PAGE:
The Coquetdale branch of the Wildlife Trust was treated to a wonderfully illustrated and enjoyable talk on hen harriers by RSPB manager Blanaid Denman, who is in charge of the Skydancer four-year project monitoring hen harriers in the northern UK.
The aim of Skydancer is to save and protect hen harriers as last year there were no nests in the UK, compared to 806 pairs in 2004.
Hen harriers live in open heather moorland and nest there while they winter on the coast. The male bird is pale grey and black whilst the female is brown flecked so as to be camouflaged in the heather when she sits on her eggs. The birds have many nicknames. the male is often referred to as ghost bird while the female is known as a ringtail.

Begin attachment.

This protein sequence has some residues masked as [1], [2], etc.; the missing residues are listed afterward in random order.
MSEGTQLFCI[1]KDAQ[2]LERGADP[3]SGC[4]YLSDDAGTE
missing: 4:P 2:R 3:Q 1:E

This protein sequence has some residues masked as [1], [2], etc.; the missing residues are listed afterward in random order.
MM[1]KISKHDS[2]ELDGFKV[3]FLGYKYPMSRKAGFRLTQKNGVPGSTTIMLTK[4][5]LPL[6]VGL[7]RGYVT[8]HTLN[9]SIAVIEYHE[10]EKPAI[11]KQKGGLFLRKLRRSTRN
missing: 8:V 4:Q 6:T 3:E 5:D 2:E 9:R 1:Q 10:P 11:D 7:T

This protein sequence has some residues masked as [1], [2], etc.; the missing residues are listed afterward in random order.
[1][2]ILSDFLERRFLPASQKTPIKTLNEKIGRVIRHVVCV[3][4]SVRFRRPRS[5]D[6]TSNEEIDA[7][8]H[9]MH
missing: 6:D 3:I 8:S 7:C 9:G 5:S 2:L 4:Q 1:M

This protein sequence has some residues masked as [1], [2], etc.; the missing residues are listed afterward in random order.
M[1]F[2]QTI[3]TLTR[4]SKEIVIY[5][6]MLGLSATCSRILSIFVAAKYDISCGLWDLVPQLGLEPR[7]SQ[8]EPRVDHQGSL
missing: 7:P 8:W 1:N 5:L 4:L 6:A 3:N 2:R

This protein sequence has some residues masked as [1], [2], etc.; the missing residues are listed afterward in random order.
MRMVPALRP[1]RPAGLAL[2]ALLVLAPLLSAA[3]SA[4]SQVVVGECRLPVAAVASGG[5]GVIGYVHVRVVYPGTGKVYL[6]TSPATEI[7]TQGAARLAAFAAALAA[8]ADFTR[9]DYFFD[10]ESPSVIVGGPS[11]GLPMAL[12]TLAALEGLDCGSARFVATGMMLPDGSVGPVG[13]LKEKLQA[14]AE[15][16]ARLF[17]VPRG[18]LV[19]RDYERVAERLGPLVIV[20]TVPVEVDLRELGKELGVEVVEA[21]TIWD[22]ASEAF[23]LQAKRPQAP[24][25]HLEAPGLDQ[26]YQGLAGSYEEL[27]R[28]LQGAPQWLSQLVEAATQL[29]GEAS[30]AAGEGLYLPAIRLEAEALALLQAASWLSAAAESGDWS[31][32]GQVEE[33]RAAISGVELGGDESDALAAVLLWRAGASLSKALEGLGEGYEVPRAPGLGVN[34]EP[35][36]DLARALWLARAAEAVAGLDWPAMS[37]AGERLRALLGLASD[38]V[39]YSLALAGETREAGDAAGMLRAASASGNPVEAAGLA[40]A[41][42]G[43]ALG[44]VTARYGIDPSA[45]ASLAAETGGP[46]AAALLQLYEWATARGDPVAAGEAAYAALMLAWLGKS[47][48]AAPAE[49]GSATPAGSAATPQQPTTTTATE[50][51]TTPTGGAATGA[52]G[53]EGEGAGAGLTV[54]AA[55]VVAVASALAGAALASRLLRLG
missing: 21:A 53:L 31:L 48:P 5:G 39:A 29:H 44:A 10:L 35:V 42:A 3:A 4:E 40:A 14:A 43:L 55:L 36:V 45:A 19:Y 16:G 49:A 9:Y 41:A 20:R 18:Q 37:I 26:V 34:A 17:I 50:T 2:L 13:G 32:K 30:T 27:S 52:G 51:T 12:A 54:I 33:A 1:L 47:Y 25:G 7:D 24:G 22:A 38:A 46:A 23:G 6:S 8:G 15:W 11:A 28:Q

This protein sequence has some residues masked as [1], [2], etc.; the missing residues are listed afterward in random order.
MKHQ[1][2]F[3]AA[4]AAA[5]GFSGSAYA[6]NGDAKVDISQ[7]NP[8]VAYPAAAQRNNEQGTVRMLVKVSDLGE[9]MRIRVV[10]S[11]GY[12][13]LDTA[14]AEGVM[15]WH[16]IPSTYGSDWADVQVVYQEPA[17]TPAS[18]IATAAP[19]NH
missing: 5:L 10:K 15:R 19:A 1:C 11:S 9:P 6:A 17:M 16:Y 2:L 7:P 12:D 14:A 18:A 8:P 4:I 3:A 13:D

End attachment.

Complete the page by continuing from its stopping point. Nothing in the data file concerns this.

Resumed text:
They were first recorded in Ireland in 1544 and are found in the UK and Russia. During courtship, the male skydances by making between 30-40 dives to attract the female’s attention. The female will not leave her nest whilst feeing her young and so relies on the male passing food to her in mid air. The chicks are ringed by the RSPB and Natural England.
Skydancer is a grass roots project informing local people and schools about the harriers and finding solutions to save the birds by working with the keepers of the grouse moors and with the general public.
Our next talk is by Harold Dobson on the red kites following our AGM on Monday, April 7, at 7.30 pm in the Jubilee Hall.